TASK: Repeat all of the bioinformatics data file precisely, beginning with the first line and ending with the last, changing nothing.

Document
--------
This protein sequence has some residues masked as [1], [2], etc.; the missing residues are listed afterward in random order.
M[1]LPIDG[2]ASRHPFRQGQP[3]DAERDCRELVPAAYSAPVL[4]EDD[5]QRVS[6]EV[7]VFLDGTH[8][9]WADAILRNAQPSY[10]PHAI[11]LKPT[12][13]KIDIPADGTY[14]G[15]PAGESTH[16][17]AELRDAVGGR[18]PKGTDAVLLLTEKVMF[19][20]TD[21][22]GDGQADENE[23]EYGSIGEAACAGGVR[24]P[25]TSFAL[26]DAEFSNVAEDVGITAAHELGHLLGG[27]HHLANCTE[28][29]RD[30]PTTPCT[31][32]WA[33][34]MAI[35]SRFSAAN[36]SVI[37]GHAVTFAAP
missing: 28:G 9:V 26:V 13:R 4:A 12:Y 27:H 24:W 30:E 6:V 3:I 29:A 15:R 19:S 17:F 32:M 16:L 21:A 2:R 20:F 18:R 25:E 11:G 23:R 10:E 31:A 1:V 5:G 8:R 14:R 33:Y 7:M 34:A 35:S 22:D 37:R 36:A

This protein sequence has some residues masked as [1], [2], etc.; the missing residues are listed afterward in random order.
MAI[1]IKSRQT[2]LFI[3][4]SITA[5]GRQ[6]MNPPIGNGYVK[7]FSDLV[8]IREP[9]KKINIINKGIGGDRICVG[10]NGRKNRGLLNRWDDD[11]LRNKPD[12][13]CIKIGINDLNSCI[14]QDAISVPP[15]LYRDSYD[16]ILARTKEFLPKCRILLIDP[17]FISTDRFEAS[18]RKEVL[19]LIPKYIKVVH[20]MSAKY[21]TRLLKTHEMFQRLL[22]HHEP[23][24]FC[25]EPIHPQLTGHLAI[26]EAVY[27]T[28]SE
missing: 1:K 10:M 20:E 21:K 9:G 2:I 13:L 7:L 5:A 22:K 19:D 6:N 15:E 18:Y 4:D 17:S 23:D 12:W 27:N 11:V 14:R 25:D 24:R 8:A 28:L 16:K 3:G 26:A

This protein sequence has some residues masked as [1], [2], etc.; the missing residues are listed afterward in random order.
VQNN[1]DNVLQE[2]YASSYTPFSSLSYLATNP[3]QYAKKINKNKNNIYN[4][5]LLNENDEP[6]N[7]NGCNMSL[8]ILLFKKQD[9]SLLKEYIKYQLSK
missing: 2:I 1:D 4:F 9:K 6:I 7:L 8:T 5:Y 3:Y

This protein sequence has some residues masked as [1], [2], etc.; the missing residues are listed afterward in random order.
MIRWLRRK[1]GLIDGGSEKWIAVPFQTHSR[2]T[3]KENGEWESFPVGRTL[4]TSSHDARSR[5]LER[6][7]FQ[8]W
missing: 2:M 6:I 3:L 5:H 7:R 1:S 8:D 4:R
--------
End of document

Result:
This protein sequence has some residues masked as [1], [2], etc.; the missing residues are listed afterward in random order.
M[1]LPIDG[2]ASRHPFRQGQP[3]DAERDCRELVPAAYSAPVL[4]EDD[5]QRVS[6]EV[7]VFLDGTH[8][9]WADAILRNAQPSY[10]PHAI[11]LKPT[12][13]KIDIPADGTY[14]G[15]PAGESTH[16][17]AELRDAVGGR[18]PKGTDAVLLLTEKVMF[19][20]TD[21][22]GDGQADENE[23]EYGSIGEAACAGGVR[24]P[25]TSFAL[26]DAEFSNVAEDVGITAAHELGHLLGG[27]HHLANCTE[28][29]RD[30]PTTPCT[31][32]WA[33][34]MAI[35]SRFSAAN[36]SVI[37]GHAVTFAAP
missing: 28:G 9:V 26:V 13:R 4:A 12:Y 27:H 24:W 30:E 6:V 3:I 29:A 15:R 19:S 17:F 32:M 16:L 21:A 2:R 20:F 18:R 25:E 11:G 23:R 10:E 31:A 1:V 5:G 8:R 14:R 33:Y 7:M 34:A 35:S 22:D 37:R 36:A

This protein sequence has some residues masked as [1], [2], etc.; the missing residues are listed afterward in random order.
MAI[1]IKSRQT[2]LFI[3][4]SITA[5]GRQ[6]MNPPIGNGYVK[7]FSDLV[8]IREP[9]KKINIINKGIGGDRICVG[10]NGRKNRGLLNRWDDD[11]LRNKPD[12][13]CIKIGINDLNSCI[14]QDAISVPP[15]LYRDSYD[16]ILARTKEFLPKCRILLIDP[17]FISTDRFEAS[18]RKEVL[19]LIPKYIKVVH[20]MSAKY[21]TRLLKTHEMFQRLL[22]HHEP[23][24]FC[25]EPIHPQLTGHLAI[26]EAVY[27]T[28]SE
missing: 1:K 10:M 20:E 21:K 9:G 2:I 13:L 7:L 5:A 22:K 19:D 6:N 15:E 18:Y 4:D 17:S 23:D 12:W 27:N 11:V 14:R 25:D 24:R 8:A 28:L 16:K 3:G 26:A

This protein sequence has some residues masked as [1], [2], etc.; the missing residues are listed afterward in random order.
VQNN[1]DNVLQE[2]YASSYTPFSSLSYLATNP[3]QYAKKINKNKNNIYN[4][5]LLNENDEP[6]N[7]NGCNMSL[8]ILLFKKQD[9]SLLKEYIKYQLSK
missing: 2:I 1:D 4:F 9:K 6:I 7:L 8:T 5:Y 3:Y

This protein sequence has some residues masked as [1], [2], etc.; the missing residues are listed afterward in random order.
MIRWLRRK[1]GLIDGGSEKWIAVPFQTHSR[2]T[3]KENGEWESFPVGRTL[4]TSSHDARSR[5]LER[6][7]FQ[8]W
missing: 2:M 6:I 3:L 5:H 7:R 1:S 8:D 4:R